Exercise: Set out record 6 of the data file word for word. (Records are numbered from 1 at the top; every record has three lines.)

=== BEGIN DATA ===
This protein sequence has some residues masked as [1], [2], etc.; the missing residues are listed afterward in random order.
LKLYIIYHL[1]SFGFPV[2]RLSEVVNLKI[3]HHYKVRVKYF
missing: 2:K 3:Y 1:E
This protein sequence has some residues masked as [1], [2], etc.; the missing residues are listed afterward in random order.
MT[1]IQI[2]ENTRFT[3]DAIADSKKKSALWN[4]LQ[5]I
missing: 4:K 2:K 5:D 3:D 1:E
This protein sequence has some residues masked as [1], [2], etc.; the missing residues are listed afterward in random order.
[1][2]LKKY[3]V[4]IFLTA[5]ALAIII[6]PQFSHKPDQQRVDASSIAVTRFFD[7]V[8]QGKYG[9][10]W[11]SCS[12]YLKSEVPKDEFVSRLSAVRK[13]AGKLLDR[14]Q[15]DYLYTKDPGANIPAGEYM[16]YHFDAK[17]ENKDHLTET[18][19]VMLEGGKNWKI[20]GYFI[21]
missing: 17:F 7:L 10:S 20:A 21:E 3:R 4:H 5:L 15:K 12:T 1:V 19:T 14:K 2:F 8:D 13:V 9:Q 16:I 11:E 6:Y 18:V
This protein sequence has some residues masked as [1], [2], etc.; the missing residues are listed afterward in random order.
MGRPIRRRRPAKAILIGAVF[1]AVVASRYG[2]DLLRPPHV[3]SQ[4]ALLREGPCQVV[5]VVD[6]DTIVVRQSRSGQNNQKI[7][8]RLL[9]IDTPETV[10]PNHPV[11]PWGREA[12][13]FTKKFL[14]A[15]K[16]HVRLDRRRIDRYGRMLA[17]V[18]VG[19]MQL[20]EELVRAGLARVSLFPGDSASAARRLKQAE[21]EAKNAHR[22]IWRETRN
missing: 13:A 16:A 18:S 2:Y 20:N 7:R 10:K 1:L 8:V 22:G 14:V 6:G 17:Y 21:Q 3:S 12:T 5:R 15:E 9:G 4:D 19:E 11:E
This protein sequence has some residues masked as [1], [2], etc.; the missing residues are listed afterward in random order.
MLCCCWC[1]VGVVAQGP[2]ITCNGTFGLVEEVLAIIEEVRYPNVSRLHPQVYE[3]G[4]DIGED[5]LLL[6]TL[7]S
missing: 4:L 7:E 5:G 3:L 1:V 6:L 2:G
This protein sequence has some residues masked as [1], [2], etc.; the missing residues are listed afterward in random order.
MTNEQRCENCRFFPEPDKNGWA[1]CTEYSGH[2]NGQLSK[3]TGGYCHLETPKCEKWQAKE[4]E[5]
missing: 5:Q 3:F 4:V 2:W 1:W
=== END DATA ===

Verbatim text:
This protein sequence has some residues masked as [1], [2], etc.; the missing residues are listed afterward in random order.
MTNEQRCENCRFFPEPDKNGWA[1]CTEYSGH[2]NGQLSK[3]TGGYCHLETPKCEKWQAKE[4]E[5]
missing: 5:Q 3:F 4:V 2:W 1:W